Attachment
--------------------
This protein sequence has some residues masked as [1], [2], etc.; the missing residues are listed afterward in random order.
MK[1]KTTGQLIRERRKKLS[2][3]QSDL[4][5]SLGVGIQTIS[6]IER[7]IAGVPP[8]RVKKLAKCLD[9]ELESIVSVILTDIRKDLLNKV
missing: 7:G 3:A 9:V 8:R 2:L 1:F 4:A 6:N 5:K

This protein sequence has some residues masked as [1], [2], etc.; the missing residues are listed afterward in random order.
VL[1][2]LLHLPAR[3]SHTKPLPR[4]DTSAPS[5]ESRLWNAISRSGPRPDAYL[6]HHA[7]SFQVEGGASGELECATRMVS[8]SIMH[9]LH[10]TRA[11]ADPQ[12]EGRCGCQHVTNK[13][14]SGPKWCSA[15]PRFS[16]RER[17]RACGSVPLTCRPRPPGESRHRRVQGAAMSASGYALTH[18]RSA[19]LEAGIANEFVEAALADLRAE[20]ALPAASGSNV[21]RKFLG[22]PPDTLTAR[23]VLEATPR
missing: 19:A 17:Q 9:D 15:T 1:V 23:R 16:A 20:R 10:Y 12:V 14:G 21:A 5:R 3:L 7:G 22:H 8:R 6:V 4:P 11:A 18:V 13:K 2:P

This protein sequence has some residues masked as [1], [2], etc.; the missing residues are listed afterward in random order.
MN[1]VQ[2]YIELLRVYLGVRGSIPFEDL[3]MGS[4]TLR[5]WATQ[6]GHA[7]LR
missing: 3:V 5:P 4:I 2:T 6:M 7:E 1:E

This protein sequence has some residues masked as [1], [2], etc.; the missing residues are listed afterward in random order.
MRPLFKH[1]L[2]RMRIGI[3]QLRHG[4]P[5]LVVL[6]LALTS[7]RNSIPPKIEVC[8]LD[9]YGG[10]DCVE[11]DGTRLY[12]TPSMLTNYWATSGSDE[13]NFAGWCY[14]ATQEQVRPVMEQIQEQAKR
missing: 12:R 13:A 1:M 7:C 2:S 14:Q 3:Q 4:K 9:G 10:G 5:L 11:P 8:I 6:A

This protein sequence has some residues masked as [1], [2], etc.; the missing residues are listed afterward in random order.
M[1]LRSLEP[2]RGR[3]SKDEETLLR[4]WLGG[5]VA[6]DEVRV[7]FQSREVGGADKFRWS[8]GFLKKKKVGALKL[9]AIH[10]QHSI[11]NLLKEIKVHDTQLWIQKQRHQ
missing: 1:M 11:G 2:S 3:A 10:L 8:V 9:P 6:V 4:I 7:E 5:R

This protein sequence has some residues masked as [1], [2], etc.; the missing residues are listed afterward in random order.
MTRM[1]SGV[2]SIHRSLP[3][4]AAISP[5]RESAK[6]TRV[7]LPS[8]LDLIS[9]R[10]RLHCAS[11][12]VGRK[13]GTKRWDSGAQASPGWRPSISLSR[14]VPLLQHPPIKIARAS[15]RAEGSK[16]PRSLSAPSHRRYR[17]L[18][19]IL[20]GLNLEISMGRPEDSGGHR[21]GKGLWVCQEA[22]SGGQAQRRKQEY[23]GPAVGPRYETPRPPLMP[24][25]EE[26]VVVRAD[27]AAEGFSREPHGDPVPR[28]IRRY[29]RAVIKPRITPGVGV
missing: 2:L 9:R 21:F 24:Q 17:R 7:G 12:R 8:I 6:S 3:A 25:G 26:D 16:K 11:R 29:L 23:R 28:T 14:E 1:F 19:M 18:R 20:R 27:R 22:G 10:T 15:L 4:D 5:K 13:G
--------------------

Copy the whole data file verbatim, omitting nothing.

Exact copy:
This protein sequence has some residues masked as [1], [2], etc.; the missing residues are listed afterward in random order.
MK[1]KTTGQLIRERRKKLS[2][3]QSDL[4][5]SLGVGIQTIS[6]IER[7]IAGVPP[8]RVKKLAKCLD[9]ELESIVSVILTDIRKDLLNKV
missing: 7:G 3:A 9:V 8:R 2:L 1:F 4:A 6:N 5:K

This protein sequence has some residues masked as [1], [2], etc.; the missing residues are listed afterward in random order.
VL[1][2]LLHLPAR[3]SHTKPLPR[4]DTSAPS[5]ESRLWNAISRSGPRPDAYL[6]HHA[7]SFQVEGGASGELECATRMVS[8]SIMH[9]LH[10]TRA[11]ADPQ[12]EGRCGCQHVTNK[13][14]SGPKWCSA[15]PRFS[16]RER[17]RACGSVPLTCRPRPPGESRHRRVQGAAMSASGYALTH[18]RSA[19]LEAGIANEFVEAALADLRAE[20]ALPAASGSNV[21]RKFLG[22]PPDTLTAR[23]VLEATPR
missing: 19:A 17:Q 9:D 15:T 1:V 23:R 16:A 20:R 10:Y 12:V 14:G 21:A 5:R 3:L 7:G 22:H 8:R 6:V 4:P 11:A 18:V 13:K 2:P

This protein sequence has some residues masked as [1], [2], etc.; the missing residues are listed afterward in random order.
MN[1]VQ[2]YIELLRVYLGVRGSIPFEDL[3]MGS[4]TLR[5]WATQ[6]GHA[7]LR
missing: 3:V 5:P 4:I 2:T 6:M 7:E 1:E

This protein sequence has some residues masked as [1], [2], etc.; the missing residues are listed afterward in random order.
MRPLFKH[1]L[2]RMRIGI[3]QLRHG[4]P[5]LVVL[6]LALTS[7]RNSIPPKIEVC[8]LD[9]YGG[10]DCVE[11]DGTRLY[12]TPSMLTNYWATSGSDE[13]NFAGWCY[14]ATQEQVRPVMEQIQEQAKR
missing: 12:R 13:A 1:M 7:C 2:S 14:Q 3:Q 4:K 9:G 10:G 5:L 11:P 8:I 6:A

This protein sequence has some residues masked as [1], [2], etc.; the missing residues are listed afterward in random order.
M[1]LRSLEP[2]RGR[3]SKDEETLLR[4]WLGG[5]VA[6]DEVRV[7]FQSREVGGADKFRWS[8]GFLKKKKVGALKL[9]AIH[10]QHSI[11]NLLKEIKVHDTQLWIQKQRHQ
missing: 1:M 11:G 2:S 3:A 10:L 8:V 9:P 6:V 4:I 7:E 5:R

This protein sequence has some residues masked as [1], [2], etc.; the missing residues are listed afterward in random order.
MTRM[1]SGV[2]SIHRSLP[3][4]AAISP[5]RESAK[6]TRV[7]LPS[8]LDLIS[9]R[10]RLHCAS[11][12]VGRK[13]GTKRWDSGAQASPGWRPSISLSR[14]VPLLQHPPIKIARAS[15]RAEGSK[16]PRSLSAPSHRRYR[17]L[18][19]IL[20]GLNLEISMGRPEDSGGHR[21]GKGLWVCQEA[22]SGGQAQRRKQEY[23]GPAVGPRYETPRPPLMP[24][25]EE[26]VVVRAD[27]AAEGFSREPHGDPVPR[28]IRRY[29]RAVIKPRITPGVGV
missing: 2:L 9:R 21:F 24:Q 17:R 7:G 12:R 8:I 6:S 3:A 25:G 26:D 16:K 11:R 29:L 23:R 28:T 14:E 1:F 19:M 18:R 20:R 27:R 22:G 10:T 15:L 4:D 5:K 13:G